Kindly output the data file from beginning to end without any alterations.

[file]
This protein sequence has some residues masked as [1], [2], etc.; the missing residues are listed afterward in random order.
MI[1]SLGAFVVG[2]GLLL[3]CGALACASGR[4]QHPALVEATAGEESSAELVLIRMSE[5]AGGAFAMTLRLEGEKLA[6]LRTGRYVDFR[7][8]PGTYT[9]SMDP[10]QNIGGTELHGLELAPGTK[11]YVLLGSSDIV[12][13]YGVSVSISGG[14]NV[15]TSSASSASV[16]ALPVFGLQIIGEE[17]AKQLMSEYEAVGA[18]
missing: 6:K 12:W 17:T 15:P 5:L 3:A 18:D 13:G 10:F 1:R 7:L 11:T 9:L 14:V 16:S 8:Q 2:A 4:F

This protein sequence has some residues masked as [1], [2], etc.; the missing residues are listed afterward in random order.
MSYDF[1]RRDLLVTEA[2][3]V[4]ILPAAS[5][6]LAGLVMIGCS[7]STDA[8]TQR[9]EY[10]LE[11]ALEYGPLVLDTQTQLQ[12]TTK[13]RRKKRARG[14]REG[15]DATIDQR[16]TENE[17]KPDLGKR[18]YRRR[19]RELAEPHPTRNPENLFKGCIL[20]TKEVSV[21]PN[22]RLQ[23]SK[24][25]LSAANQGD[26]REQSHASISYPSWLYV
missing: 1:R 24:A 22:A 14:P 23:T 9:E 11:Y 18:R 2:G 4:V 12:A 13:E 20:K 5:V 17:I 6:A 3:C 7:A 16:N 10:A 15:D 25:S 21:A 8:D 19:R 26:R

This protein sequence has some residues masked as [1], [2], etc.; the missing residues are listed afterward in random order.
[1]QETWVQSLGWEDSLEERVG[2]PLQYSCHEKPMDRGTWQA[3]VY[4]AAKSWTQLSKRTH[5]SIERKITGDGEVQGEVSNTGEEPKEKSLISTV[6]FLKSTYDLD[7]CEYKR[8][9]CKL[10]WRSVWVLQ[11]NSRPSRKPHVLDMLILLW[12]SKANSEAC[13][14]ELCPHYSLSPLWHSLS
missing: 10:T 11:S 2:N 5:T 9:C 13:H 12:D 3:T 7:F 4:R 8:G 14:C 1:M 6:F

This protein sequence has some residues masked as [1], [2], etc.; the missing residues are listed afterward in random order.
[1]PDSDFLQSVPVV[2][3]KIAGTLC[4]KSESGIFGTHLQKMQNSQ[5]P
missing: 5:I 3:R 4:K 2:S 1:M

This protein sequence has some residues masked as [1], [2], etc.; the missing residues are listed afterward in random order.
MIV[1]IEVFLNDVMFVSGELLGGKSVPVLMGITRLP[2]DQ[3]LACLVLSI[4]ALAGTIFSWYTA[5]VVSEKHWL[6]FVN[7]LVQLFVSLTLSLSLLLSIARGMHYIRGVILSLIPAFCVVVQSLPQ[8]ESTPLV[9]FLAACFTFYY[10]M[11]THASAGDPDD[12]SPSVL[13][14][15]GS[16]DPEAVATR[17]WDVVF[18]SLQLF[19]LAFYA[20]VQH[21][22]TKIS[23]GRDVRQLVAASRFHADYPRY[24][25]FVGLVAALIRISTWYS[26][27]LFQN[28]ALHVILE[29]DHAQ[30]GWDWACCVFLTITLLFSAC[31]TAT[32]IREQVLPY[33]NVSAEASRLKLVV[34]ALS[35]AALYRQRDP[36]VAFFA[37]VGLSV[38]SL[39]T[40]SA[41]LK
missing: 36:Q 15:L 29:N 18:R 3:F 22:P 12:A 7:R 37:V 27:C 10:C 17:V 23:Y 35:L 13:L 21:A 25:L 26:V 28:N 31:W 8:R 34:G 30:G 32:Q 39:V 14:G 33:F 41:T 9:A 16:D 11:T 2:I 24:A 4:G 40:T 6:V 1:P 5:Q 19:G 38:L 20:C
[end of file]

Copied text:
This protein sequence has some residues masked as [1], [2], etc.; the missing residues are listed afterward in random order.
MI[1]SLGAFVVG[2]GLLL[3]CGALACASGR[4]QHPALVEATAGEESSAELVLIRMSE[5]AGGAFAMTLRLEGEKLA[6]LRTGRYVDFR[7][8]PGTYT[9]SMDP[10]QNIGGTELHGLELAPGTK[11]YVLLGSSDIV[12][13]YGVSVSISGG[14]NV[15]TSSASSASV[16]ALPVFGLQIIGEE[17]AKQLMSEYEAVGA[18]
missing: 6:K 12:W 17:T 15:P 5:L 3:A 18:D 13:G 10:F 1:R 7:L 11:T 9:L 14:V 16:S 8:Q 2:A 4:F

This protein sequence has some residues masked as [1], [2], etc.; the missing residues are listed afterward in random order.
MSYDF[1]RRDLLVTEA[2][3]V[4]ILPAAS[5][6]LAGLVMIGCS[7]STDA[8]TQR[9]EY[10]LE[11]ALEYGPLVLDTQTQLQ[12]TTK[13]RRKKRARG[14]REG[15]DATIDQR[16]TENE[17]KPDLGKR[18]YRRR[19]RELAEPHPTRNPENLFKGCIL[20]TKEVSV[21]PN[22]RLQ[23]SK[24][25]LSAANQGD[26]REQSHASISYPSWLYV
missing: 1:R 24:A 22:A 14:P 23:T 9:E 11:Y 18:R 2:G 4:V 12:A 13:E 20:K 5:V 17:I 6:A 3:C 7:A 16:N 10:A 15:D 25:S 21:A 8:D 19:R 26:R

This protein sequence has some residues masked as [1], [2], etc.; the missing residues are listed afterward in random order.
[1]QETWVQSLGWEDSLEERVG[2]PLQYSCHEKPMDRGTWQA[3]VY[4]AAKSWTQLSKRTH[5]SIERKITGDGEVQGEVSNTGEEPKEKSLISTV[6]FLKSTYDLD[7]CEYKR[8][9]CKL[10]WRSVWVLQ[11]NSRPSRKPHVLDMLILLW[12]SKANSEAC[13][14]ELCPHYSLSPLWHSLS
missing: 10:T 11:S 2:N 5:T 9:C 13:H 12:D 3:T 7:F 4:R 8:G 14:C 1:M 6:F

This protein sequence has some residues masked as [1], [2], etc.; the missing residues are listed afterward in random order.
[1]PDSDFLQSVPVV[2][3]KIAGTLC[4]KSESGIFGTHLQKMQNSQ[5]P
missing: 5:I 3:R 4:K 2:S 1:M

This protein sequence has some residues masked as [1], [2], etc.; the missing residues are listed afterward in random order.
MIV[1]IEVFLNDVMFVSGELLGGKSVPVLMGITRLP[2]DQ[3]LACLVLSI[4]ALAGTIFSWYTA[5]VVSEKHWL[6]FVN[7]LVQLFVSLTLSLSLLLSIARGMHYIRGVILSLIPAFCVVVQSLPQ[8]ESTPLV[9]FLAACFTFYY[10]M[11]THASAGDPDD[12]SPSVL[13][14][15]GS[16]DPEAVATR[17]WDVVF[18]SLQLF[19]LAFYA[20]VQH[21][22]TKIS[23]GRDVRQLVAASRFHADYPRY[24][25]FVGLVAALIRISTWYS[26][27]LFQN[28]ALHVILE[29]DHAQ[30]GWDWACCVFLTITLLFSAC[31]TAT[32]IREQVLPY[33]NVSAEASRLKLVV[34]ALS[35]AALYRQRDP[36]VAFFA[37]VGLSV[38]SL[39]T[40]SA[41]LK
missing: 36:Q 15:L 29:N 18:R 3:F 22:P 12:A 7:R 37:V 27:C 10:C 17:V 23:Y 35:L 13:L 21:A 25:L 26:V 28:N 31:W 8:R 34:G 30:G 32:Q 39:V 14:G 33:F 41:T 9:A 16:D 11:T 2:I 24:A 4:G 40:T 6:V 1:P 5:Q 19:G 38:L 20:C